Photo: Bogor's famous gardens.


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In the hills about 50 kilometres south of Indonesia’s stifling capital, Jakarta, the urban sprawl merges into the city of Bogor, famed for its grand botanical gardens which form the centrepiece of the town.

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The greater Jakarta metropolitan region is known as Jabodetabek—an abbreviation of Jakarta, Bogor, Depok, Tangerang, and Bekasi—forming one of the world’s most densely populated areas, but Bogor also has connections to prehistoric times and later, as the centre of an ancient Hindu kingdom. Later again, Bogor was transformed into a thriving city during the Dutch colonial period when it was utilised as a hill retreat by the colonial government, then known as Buitenzorg, Dutch for “carefree”.

The Gardens and well and truly worth a wander. Photo taken in or around Bogor, Indonesia by Sally Arnold.

The Gardens and well and truly worth a wander. Photo: Sally Arnold

During the mid-18th century a residence was built for the Dutch governor-general, and it is now known as the Istana Bogor (presidential palace). Located at the northern end of the botanical gardens (Kebun Raya Bogor) which were established in 1817, the gardens serve as a centre for research into botanical specimens from across the Indonesian archipelago. To this day, research continues within the impressive grounds of the 87-hectare gardens and a number of buildings dedicated to this research are visible when strolling through. The gardens are the primary reason many tourists visit Bogor.

Bogor suffers from both heavy traffic congestion and heavy pollution problems but to a lesser extent than hectic Jakarta (lets set the bar low shall we?!) and is much more walkable than its big brother. The air is cooler, and a high average rainfall has given the city the nickname Kota Hujan, the rainy city—don’t forget your umbrella!

Explore the waterfalls of Gunung Halimun Salak National Park. Photo taken in or around Bogor, Indonesia by Sally Arnold.

Explore the waterfalls of Gunung Halimun Salak National Park. Photo: Sally Arnold

Bogor can be reached from central Jakarta via a little over an hour’s train journey and it is feasible to visit on a day trip from the capital, but we’d strongly recommend an overnight stay which would offer a greater opportunity to explore not only the gardens but also outside the city. Start with Gunung Halimun Salak National Park which incorporates the imposing Gunung Salak, an active volcano (last eruption 1938) which towers 2,221 metres above sea level and is visible from many parts of Bogor.

Other sites around town include a handful of traditional cottage industries where you can visit puppet and gong workshops and for folk interested in ancient history, Prasasti Batutilus, an engraved stone tablet dating from the 16th century and credited with magical powers is housed in a small shrine about 2.5 kilometres south of the gardens. Colonial buildings, including museums and churches also dot the cityscape.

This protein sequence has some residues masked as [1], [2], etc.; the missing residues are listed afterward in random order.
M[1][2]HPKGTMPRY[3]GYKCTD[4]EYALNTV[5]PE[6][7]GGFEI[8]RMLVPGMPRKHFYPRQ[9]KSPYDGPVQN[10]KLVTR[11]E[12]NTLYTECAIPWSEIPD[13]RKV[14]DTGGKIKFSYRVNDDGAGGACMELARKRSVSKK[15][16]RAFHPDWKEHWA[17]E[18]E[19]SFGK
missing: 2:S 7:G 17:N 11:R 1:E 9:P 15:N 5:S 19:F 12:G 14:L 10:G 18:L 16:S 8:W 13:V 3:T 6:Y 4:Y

Learn a little about Wayang Golek. Photo taken in or around Bogor, Indonesia by Sally Arnold.

Learn a little about Wayang Golek. Photo: Sally Arnold

Bogor is part of West Java province and the majority of inhabitants are ethnically Sundanese, with Bahasa Sunda the main spoken language. As you wander the streets, you are likely to encounter barefoot and somewhat shy Baduy people, a traditional sub-ethnic (of Sundanese) group who are known to preserve their ancient way of life. They can sometimes be seen selling jungle honey or beautiful traditional woven bags.

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The layout of Bogor is easily navigated, with the centre of the city being the massive Bogor Botanical Gardens. Around the gardens is a road which allows traffic to travel (albeit slowly) in a clockwise direction, serviced by a profusion of bemo-style minibuses that are both frequent and inexpensive.

The train station is located to the west of the gardens and the bus station to the south, with a good selection of cafes, restaurants and accommodation within walking distance of the gardens, the longest walk being about three kilometres.

Bogor is reliable when it comes to rain and traffic. Photo taken in or around Bogor, Indonesia by Sally Arnold.

Bogor is reliable when it comes to rain and traffic. Photo: Sally Arnold

Given Bogor’s city status, all the usual facilities are readily available such as shops, ATMs and internet access.

The tourist information centre is located near the train station on Jalan Dewi Sartika, but is unfortunately more interested in selling tours than providing good information for independent travellers.


What next?

 Browse our independent reviews of places to stay in and around Bogor.
 Check prices, availability & reviews on Agoda or Booking
 Read up on where to eat on Bogor.
 Check out our listings of things to do in and around Bogor.
 Read up on how to get to Bogor.
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